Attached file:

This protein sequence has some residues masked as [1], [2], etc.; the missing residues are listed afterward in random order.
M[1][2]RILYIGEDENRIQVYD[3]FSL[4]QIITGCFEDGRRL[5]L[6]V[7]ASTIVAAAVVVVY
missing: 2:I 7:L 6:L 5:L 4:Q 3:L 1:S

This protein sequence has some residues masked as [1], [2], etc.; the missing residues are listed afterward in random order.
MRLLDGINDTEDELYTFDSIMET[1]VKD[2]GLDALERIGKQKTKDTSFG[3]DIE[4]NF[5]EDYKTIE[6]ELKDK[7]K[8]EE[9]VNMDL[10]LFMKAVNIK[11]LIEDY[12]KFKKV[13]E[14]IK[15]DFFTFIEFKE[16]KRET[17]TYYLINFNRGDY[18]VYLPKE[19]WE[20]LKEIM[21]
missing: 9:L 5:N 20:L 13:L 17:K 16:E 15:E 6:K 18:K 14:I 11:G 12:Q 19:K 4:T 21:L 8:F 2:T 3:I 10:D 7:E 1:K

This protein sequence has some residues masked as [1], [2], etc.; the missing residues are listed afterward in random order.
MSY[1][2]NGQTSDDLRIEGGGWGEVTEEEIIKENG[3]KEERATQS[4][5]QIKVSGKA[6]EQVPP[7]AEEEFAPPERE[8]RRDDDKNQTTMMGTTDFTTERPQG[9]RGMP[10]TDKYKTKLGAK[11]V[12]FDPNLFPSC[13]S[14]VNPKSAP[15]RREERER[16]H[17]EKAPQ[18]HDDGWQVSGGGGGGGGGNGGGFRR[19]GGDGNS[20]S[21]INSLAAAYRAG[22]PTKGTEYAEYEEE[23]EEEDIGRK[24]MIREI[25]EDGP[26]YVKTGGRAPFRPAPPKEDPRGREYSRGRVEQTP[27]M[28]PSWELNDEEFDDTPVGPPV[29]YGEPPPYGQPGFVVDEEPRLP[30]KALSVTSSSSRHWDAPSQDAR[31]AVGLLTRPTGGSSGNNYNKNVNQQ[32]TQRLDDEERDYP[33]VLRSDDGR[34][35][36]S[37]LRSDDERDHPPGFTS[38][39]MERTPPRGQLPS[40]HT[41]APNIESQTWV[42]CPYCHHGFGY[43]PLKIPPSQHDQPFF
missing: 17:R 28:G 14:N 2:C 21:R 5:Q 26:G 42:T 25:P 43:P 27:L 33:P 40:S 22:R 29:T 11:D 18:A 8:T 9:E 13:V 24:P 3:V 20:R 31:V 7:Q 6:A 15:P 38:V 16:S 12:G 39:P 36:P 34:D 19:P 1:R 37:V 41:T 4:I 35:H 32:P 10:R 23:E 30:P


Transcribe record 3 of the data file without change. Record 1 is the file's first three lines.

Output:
This protein sequence has some residues masked as [1], [2], etc.; the missing residues are listed afterward in random order.
MSY[1][2]NGQTSDDLRIEGGGWGEVTEEEIIKENG[3]KEERATQS[4][5]QIKVSGKA[6]EQVPP[7]AEEEFAPPERE[8]RRDDDKNQTTMMGTTDFTTERPQG[9]RGMP[10]TDKYKTKLGAK[11]V[12]FDPNLFPSC[13]S[14]VNPKSAP[15]RREERER[16]H[17]EKAPQ[18]HDDGWQVSGGGGGGGGGNGGGFRR[19]GGDGNS[20]S[21]INSLAAAYRAG[22]PTKGTEYAEYEEE[23]EEEDIGRK[24]MIREI[25]EDGP[26]YVKTGGRAPFRPAPPKEDPRGREYSRGRVEQTP[27]M[28]PSWELNDEEFDDTPVGPPV[29]YGEPPPYGQPGFVVDEEPRLP[30]KALSVTSSSSRHWDAPSQDAR[31]AVGLLTRPTGGSSGNNYNKNVNQQ[32]TQRLDDEERDYP[33]VLRSDDGR[34][35][36]S[37]LRSDDERDHPPGFTS[38][39]MERTPPRGQLPS[40]HT[41]APNIESQTWV[42]CPYCHHGFGY[43]PLKIPPSQHDQPFF
missing: 17:R 28:G 14:N 2:C 21:R 5:Q 26:G 42:T 25:P 43:P 27:L 33:P 40:S 22:R 29:T 11:D 18:A 8:T 9:E 13:V 24:P 3:V 20:R 31:V 7:Q 6:A 15:P 38:V 16:S 12:G 39:P 36:P 34:D 19:P 1:R 37:V 41:T 4:I 35:H 32:P 10:R 23:E 30:P